Dear Dave

Friday 25 July 2008

No, Lara, left. Left!

Dear Dave,

Computer games have changed rather a lot in the twenty-five years since I started playing them. Back in the day, guiding a green spludge (that was allegedly a frog) up the screen, avoiding 'trucks' (long blue spludges) and leaping onto logs (long brown spludges), was the cutting edge of interactive entertainment. Now I can control incredibly detailed heroes through vast three-dimensional cities, exploring, stopping time and setting zombies on fire. (Ooh! Look at the reflections of the flames in the puddle!)

That's quite a change.

I've changed, too. I noticed hair growing out of my ears the other day. (This isn't such a welcome development.)

One thing which hasn't changed, however, is the strangled cry of frustrated rage I hear every so often. It usually comes from a young boy around about the time that whatever they're playing produces a definite GAME OVER noise. This tends to be something like a sinking scale on a trumpet: Wah, waah, waaaaah, waaaaaaah! It's not quite as iconic as the shrill scream of Lara falling off a high cliff but you can't miss it. The child concerned has been banished back to the last save point. They're not too happy about it.

I remember that cry from my own youth. It's the natural reaction when a green spludge dodges its way through a horde of long blue spludges only to drown in the middle of a river because there aren't anywhere near enough long brown spludges. (Surely if it really was a frog, it could swim? Oh, the injustice...)

I suppose there are two main types of frustration associated with computer games. The first is where you simply don't know what to. This is best exemplified by those old text adventures:

>You enter a dank cave. It is dark and smells bad. You see a goblin.
>I don't understand.
>You can't do that.
>You can't use that.
>You don't have the knife.
>You can't chop an axe!
>It doesn't fit.
>You blunt your scissors.
>I don't understand.
>There is no understand.
>Hah, hah! That's impossible.
>Are you sure?
>That's interesting.
>The goblin doesn't want to help you.
>Please specify a direction.
>You can't go that way.
>As if. The goblin looks at you and licks its lips...

Fortunately, the days of this kind of annoyance are mostly in the past. A quick google can reveal that THROW AXE AT GOBLIN is the solution. Simple, eh?

The other main type of computer game frustration is where you know exactly what to do but can't manage the thumb gymnastics.

OK. I need to jump across the gap, grab the ledge, swing over there, dodge the spinning blades, turn, shoot the target, turn back, jump the other gap and roll through the doorway before it closes and crushes me. Easy...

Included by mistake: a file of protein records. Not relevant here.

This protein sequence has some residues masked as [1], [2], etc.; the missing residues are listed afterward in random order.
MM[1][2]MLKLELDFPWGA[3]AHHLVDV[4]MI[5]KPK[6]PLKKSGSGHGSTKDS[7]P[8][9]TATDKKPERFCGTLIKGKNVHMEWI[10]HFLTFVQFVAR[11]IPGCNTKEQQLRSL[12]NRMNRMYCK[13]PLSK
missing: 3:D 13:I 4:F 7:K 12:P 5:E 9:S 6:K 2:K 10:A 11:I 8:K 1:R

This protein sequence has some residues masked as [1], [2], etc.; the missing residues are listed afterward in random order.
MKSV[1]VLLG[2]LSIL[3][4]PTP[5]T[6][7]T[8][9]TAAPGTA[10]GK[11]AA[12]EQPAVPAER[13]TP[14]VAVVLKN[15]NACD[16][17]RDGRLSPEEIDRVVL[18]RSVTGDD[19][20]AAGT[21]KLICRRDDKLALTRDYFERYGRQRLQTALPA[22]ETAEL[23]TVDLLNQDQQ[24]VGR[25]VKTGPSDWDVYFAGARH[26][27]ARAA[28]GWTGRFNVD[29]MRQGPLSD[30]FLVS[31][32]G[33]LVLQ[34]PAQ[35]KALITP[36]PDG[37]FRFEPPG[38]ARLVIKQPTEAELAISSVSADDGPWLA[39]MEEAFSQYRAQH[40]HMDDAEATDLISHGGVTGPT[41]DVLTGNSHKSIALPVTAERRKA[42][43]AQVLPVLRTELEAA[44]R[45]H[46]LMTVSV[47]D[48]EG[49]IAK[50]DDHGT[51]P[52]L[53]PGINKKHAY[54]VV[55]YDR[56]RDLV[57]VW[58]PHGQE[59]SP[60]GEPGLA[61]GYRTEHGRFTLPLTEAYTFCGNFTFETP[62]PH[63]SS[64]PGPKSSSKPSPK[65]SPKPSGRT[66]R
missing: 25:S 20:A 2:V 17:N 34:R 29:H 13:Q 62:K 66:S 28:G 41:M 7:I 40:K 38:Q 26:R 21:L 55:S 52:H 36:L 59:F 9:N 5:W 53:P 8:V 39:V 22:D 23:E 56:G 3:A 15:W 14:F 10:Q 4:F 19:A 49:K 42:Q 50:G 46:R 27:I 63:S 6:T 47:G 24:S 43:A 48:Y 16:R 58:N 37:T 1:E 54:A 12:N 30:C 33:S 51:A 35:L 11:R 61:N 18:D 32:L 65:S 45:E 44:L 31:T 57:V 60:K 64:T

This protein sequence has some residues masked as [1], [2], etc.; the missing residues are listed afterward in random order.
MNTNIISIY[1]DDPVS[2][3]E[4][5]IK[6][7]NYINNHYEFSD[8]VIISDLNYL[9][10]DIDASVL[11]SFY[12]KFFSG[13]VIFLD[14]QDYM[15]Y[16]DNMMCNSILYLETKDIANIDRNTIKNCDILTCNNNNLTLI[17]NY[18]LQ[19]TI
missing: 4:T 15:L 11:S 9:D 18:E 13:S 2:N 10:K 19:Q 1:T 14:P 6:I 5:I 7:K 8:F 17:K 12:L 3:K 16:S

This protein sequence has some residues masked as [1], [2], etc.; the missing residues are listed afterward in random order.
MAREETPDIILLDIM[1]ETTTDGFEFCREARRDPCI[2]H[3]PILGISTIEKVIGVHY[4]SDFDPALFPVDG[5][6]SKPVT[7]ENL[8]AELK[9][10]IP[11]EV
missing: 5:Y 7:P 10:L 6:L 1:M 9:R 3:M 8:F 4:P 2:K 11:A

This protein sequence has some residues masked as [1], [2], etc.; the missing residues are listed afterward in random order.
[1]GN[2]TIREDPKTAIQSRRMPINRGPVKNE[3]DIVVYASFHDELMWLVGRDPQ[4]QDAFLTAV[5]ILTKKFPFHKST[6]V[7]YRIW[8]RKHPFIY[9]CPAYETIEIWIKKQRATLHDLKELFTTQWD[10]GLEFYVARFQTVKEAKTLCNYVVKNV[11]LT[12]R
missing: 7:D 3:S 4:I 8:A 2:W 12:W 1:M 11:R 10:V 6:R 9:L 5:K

First Go: Jump, grab, swing, mince, re-load checkpoint... ... ... Try again.
Second Go: Jump, grab, swing, dodge, turn, shoot, jump the wrong way, splat, re-load checkpoint... ... ... Try again.
Third Go: Jump, grab, swing, dodge, turn, turn, mince, re-load checkpoint... ... ... Try again.
Fourth Go: Jump, splat, re-load checkpoint... ... ... Try again.
Twenty-ninth Go: Jump, grab, swing, dodge, turn, shoot, jump, roll a milli-second too late, CRUSH, re-load checkpoint, fling controller through screen, call fire brigade, explain to wife, evacuate building... ... ...


(STOP PRESS: I've just played the new Alone in the Dark. There is a third way for a game to elicit teeth grinding from a player. It involves having to use a clunky control system and struggle with insane camera angles in near-total gloom... while being chased by zombies. Double grrr...)

So where's the attraction in computer games?

Well, the truth is that these moments of frustration are actually pretty infrequent. Most games are no longer punishing tests of reaction time and manual dexterity. Advances in design and technology have brought the opportunity for exploration, discovery, creativity and immersion. There's still a sense of achievement from overcoming obstacles and puzzles but it's no longer merely about being able to press buttons quickly enough.

In general, games are relaxing and cathartic. Occasionally, however, the balance between challenge and entertainment gets messed up, resulting in those familiar cries of irritation. I suspect this will always be the case and, even though these moments are annoying, I wouldn't want them to disappear entirely - finally beating the big robot that just won't die is rather exhilarating. It's like putting the last pair on top of a house of cards, winning a game of pool and getting a sofa up a flight of stairs without injury, all rolled into one.

I might have to sympathise with half an hour of annoyed grunts from one of the boys every so often but the ordeal nearly always ends in shouts of delight, the thunder of feet rushing to find me and a little dance of delight as the child in question tells me about the monster he's vanquished.

Is it teaching them anything? Let's see:

Patience. Yeah, right.
Concentration. Maybe.
Coordination. Nope.
Maths and reading. Oh, yes.
How to work the system. Definitely.

That's not bad.

It's probably worth it just for the little dance, though...

Yours in a woman's world,


PS I had an email about something called Dancing Cherubs in London. It's supposed to be like a night club for families, with dancing and extra activities. I've no idea if it's any good (and we have ceilidhs for that up here, anyway) but if you're in the area...

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